$12.5K Car Loan at 4.59% - 2008 Nissan Altima Hybrid (Bought end of last year when my Hyundai was stolen before it was recovered a month later. And before I found this blog. I tried to buy in cash but was convinced by my husband and the salesman that it was better to get the car loan and put cash towards the student loan. Really I should have bought an older/cheaper car, in cash.)
TOTAL LIABILITIES: $218.5K
(MONTHLY = $1,980)


Specific Questions
  • We have a lot of liquid savings. Should we put some of that to the student loans, and if so, how much? My work is steady and solid, but my husband's work is totally volatile right now; that and upcoming maternity leave caused us to go into this 'must build up emergency savings' mode (before finding MMM) - but we could still count the CDs and mutual funds as emergency savings, plus our various credit cards, which go up to like $50K or something, for a really crazy emergency. Another option - put a big portion (what portion?) of the emergency fund into the student loans, but after I'm back at work?
  • Should I consider selling one or both cars and buying cheaper ones in cash? This would be a big hassle but more do-able with the time and energy that late maternity leave should allow me. (I can't wait to be up and about again. Bed rest sucks.)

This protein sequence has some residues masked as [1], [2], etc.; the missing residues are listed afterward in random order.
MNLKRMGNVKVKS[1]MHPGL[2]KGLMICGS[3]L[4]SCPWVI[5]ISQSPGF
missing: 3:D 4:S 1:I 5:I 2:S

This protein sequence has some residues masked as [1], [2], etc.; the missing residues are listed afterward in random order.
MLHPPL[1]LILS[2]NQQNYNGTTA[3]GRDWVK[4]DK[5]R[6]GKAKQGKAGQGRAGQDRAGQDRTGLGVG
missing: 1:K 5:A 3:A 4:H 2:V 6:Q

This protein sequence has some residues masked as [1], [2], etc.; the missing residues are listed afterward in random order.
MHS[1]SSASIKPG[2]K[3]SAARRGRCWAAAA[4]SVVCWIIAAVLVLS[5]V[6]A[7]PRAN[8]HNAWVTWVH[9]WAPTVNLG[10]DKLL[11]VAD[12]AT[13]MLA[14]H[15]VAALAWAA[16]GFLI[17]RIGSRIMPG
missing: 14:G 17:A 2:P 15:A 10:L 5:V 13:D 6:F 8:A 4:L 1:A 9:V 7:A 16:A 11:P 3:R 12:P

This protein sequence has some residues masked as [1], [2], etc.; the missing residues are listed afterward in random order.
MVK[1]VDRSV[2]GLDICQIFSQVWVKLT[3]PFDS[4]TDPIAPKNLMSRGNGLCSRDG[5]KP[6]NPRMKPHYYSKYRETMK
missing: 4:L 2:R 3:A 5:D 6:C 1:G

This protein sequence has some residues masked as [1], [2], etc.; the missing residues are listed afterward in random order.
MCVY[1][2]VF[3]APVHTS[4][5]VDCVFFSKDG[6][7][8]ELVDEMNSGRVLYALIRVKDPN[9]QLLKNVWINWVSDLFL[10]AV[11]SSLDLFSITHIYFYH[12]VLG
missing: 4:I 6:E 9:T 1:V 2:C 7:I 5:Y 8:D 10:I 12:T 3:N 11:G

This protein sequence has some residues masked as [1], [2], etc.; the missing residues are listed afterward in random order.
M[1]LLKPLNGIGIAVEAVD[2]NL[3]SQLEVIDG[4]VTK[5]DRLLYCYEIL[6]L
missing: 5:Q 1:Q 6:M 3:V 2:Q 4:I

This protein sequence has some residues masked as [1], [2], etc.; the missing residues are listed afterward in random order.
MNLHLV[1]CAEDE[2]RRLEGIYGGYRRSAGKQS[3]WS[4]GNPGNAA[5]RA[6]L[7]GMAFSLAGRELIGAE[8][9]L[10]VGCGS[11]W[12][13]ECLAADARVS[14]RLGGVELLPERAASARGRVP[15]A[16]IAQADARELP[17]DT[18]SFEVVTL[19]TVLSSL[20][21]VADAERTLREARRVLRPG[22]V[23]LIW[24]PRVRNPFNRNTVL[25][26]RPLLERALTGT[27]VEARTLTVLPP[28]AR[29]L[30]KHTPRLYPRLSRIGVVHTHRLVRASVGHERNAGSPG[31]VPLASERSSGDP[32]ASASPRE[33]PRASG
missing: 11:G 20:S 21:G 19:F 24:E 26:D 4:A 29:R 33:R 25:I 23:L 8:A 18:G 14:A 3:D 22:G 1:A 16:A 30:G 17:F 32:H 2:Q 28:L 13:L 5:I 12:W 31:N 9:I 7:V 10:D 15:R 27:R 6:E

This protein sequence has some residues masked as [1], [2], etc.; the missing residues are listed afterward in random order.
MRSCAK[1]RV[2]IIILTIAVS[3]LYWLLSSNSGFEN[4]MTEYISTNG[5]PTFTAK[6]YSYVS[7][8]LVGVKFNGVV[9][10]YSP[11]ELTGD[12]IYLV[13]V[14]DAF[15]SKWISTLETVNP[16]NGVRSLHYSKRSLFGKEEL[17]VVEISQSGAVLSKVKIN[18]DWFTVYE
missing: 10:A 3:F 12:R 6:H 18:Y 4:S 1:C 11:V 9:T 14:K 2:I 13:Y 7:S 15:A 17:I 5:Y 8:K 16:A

• Is early retirement even a possibility for us? Just paying off the student loan in the next 10 years seems like a crazy feat, let alone saving for a down payment in LA - especially after we move out (timing TBD) and have to pay real rent. Though, serious payment of the loan will prepare us for serious down payment savings, and I do think LA is over-priced right now and will drop sooner or later.
  • Anything obvious that I'm missing that we need to consider?
  • I would really like to move out of my MIL's condo... some days more than others. I have agreed to stay until the end of 2015, but for it to actually be an option, we need to prepare to be able to pay insane LA rent. As my spouse reminds me, we'd also be missing out on the huge space we live in, including awesome bathroom and giant closet, and semi-available babysitter (she works full time, more hours than us, but sometimes helps pack my daughter's lunch, and often plays with her on weekend mornings while we sleep in a bit). Should I just suck it up? I need an attitude adjustment don't I?